He is American, but "he started a consulting practice that spanned 33 countries. Apparently, fashion is not high on his list as he he has collected soccer jerseys from many of these countries and wears those during major tournaments. "

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Anonymous Coward

Re: Got that wrong

Must be a pretty old shirt then! Ouch.

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Go

Interesting

An interesting blog post. But it does make me wonder... why did he choose _Microsoft_ as the place to go and work after saying Google was becoming too Corporate?

Personally I think most companies follow that path towards corporatism before they eventually collapse. Call it the natural lifecycle if you will.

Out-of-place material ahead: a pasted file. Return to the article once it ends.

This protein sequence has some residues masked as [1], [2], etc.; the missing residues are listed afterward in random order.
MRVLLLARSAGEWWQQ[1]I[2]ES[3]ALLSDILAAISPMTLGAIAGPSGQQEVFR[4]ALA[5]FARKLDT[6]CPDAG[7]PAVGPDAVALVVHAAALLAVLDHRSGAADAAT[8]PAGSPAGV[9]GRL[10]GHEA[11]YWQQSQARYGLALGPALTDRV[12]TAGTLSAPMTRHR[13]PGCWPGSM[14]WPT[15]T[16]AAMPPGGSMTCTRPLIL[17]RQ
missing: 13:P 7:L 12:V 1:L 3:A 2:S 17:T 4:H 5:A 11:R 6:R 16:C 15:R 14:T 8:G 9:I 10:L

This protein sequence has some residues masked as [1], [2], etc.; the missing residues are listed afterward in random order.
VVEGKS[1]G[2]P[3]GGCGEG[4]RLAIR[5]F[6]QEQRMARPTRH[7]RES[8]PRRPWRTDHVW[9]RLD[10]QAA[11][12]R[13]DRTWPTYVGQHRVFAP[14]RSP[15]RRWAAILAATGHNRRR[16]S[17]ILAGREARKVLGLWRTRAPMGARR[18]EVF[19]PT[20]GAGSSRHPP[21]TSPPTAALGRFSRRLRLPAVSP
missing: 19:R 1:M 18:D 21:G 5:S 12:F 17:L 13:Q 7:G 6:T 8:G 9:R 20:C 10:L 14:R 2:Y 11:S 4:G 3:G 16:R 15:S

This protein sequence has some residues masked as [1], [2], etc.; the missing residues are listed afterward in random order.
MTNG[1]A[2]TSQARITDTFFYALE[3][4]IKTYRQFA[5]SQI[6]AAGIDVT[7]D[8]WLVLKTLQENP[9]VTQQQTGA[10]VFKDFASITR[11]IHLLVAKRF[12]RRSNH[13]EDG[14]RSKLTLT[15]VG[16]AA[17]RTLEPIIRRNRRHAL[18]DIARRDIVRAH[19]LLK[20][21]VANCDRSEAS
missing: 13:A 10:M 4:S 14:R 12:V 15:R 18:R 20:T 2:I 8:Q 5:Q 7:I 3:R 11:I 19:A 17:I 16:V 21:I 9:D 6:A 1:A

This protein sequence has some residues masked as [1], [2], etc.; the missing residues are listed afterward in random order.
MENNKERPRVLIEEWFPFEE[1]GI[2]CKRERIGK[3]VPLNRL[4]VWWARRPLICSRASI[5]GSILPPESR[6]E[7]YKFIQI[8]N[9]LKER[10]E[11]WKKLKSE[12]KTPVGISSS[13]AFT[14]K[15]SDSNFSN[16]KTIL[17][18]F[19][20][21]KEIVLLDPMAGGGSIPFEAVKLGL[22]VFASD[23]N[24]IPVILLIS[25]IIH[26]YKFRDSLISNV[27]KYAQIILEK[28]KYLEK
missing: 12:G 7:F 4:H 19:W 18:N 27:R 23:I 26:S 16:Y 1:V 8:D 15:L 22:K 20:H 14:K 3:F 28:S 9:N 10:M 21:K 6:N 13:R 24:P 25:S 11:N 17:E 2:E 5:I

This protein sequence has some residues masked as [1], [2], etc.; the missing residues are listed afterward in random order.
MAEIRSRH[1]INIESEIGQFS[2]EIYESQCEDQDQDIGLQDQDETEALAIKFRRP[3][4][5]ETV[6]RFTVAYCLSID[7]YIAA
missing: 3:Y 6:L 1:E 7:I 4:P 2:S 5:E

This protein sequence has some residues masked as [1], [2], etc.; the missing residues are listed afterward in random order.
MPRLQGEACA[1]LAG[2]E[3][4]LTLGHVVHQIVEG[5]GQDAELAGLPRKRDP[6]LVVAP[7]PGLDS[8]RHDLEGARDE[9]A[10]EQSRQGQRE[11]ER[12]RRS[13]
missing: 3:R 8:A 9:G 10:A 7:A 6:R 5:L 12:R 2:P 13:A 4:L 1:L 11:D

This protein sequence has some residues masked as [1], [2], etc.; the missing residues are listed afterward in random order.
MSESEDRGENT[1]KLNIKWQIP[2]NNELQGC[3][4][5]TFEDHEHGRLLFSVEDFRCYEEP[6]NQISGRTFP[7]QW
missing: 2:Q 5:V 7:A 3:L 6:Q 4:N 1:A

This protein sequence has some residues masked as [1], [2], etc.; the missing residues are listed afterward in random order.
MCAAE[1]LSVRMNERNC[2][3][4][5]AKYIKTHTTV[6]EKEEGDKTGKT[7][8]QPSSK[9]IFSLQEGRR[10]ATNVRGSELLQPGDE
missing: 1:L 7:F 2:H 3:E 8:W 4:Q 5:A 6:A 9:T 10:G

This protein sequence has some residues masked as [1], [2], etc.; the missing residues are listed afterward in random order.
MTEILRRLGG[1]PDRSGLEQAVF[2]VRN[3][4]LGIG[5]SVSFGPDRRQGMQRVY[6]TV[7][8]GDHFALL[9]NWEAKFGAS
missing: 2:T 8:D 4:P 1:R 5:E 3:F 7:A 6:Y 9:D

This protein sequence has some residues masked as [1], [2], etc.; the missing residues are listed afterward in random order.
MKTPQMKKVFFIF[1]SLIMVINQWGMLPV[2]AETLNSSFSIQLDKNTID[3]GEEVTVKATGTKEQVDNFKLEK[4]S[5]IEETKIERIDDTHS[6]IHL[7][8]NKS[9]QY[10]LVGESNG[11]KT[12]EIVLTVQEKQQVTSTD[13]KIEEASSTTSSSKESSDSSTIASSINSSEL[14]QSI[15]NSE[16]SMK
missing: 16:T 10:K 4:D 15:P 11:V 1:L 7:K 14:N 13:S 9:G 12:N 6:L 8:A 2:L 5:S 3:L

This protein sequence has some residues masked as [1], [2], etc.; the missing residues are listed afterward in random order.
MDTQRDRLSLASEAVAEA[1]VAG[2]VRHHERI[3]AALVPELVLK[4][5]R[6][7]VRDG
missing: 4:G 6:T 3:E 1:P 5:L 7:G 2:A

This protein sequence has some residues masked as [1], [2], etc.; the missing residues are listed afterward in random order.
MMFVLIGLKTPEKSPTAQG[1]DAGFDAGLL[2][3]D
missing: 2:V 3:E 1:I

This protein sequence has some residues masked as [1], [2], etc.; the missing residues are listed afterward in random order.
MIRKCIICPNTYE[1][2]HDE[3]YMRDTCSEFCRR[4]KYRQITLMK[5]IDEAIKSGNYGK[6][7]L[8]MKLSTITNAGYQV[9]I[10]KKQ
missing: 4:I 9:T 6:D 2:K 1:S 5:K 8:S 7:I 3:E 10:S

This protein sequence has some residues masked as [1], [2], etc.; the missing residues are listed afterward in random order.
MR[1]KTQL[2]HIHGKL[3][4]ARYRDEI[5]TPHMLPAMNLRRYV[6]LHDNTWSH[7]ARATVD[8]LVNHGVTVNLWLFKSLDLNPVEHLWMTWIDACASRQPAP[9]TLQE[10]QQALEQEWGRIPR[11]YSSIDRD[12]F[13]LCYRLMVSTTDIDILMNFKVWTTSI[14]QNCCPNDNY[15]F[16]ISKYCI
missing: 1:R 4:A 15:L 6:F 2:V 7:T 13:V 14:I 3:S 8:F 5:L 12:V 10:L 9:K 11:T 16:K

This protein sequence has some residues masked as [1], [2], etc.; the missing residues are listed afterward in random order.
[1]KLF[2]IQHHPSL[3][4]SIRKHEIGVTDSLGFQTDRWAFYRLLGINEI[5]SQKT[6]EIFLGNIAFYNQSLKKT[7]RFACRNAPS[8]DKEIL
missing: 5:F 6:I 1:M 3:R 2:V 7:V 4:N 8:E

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Pint

Re: Interesting

Hey, maybe he thought "As long as I'm a corporate shill, I might as well be a damn-well-paid corporate shill."

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Ru
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"why did he choose _Microsoft_?"

Because he already has a good idea of what life is like in MS, and decided it compared favourably with Google, I imagine. Don't assume that your impression of a company's public, commercial activities has much similarity with what it is like to work for that same company.

I think this was linked from the Reg (or a comment thread here) recently... it seems relevant still. http://www.fakesteve.net/2008/04/google-putting-up-fence-and-gate-to.html

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Anonymous Coward

Other Google engineers have now joined the discussion:

http://news.ycombinator.com/item?id=3700277 (by a software engineer at Google)

Very interesting read, and it's not even on Google+.